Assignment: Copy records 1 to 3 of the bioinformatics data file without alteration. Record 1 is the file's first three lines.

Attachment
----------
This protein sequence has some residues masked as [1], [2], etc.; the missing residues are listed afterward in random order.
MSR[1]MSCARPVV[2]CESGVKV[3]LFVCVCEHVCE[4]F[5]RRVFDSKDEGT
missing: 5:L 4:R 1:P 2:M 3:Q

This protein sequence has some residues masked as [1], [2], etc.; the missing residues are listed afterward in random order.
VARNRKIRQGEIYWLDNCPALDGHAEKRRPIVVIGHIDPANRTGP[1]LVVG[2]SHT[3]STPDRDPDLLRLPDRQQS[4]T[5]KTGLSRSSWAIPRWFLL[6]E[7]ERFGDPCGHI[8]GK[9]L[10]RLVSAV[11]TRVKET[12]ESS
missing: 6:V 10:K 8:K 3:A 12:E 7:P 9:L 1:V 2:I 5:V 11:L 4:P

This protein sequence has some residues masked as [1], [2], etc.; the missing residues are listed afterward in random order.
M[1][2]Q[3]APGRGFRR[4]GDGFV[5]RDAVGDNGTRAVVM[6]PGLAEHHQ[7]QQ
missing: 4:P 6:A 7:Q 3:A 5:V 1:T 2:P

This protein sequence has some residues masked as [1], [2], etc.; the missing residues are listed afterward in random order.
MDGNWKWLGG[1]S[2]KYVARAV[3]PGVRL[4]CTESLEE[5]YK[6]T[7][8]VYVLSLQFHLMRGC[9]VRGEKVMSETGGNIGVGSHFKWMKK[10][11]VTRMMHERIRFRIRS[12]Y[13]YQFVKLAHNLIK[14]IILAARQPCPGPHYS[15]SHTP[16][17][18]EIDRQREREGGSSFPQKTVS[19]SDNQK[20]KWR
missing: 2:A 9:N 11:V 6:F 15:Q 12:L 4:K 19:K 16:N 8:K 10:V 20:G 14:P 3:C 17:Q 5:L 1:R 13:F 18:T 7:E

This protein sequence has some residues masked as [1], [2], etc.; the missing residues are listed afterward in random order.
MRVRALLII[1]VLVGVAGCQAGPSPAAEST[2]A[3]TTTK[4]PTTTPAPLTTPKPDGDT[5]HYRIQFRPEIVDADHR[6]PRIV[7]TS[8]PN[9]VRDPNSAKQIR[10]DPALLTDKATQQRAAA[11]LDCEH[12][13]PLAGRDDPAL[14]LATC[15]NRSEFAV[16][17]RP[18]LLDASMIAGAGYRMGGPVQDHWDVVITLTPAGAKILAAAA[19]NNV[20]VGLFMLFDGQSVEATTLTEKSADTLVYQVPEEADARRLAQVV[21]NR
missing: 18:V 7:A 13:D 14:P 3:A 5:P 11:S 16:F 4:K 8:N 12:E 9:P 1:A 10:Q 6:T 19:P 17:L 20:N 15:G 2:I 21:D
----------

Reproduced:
This protein sequence has some residues masked as [1], [2], etc.; the missing residues are listed afterward in random order.
MSR[1]MSCARPVV[2]CESGVKV[3]LFVCVCEHVCE[4]F[5]RRVFDSKDEGT
missing: 5:L 4:R 1:P 2:M 3:Q

This protein sequence has some residues masked as [1], [2], etc.; the missing residues are listed afterward in random order.
VARNRKIRQGEIYWLDNCPALDGHAEKRRPIVVIGHIDPANRTGP[1]LVVG[2]SHT[3]STPDRDPDLLRLPDRQQS[4]T[5]KTGLSRSSWAIPRWFLL[6]E[7]ERFGDPCGHI[8]GK[9]L[10]RLVSAV[11]TRVKET[12]ESS
missing: 6:V 10:K 8:K 3:A 12:E 7:P 9:L 1:V 2:I 5:V 11:L 4:P

This protein sequence has some residues masked as [1], [2], etc.; the missing residues are listed afterward in random order.
M[1][2]Q[3]APGRGFRR[4]GDGFV[5]RDAVGDNGTRAVVM[6]PGLAEHHQ[7]QQ
missing: 4:P 6:A 7:Q 3:A 5:V 1:T 2:P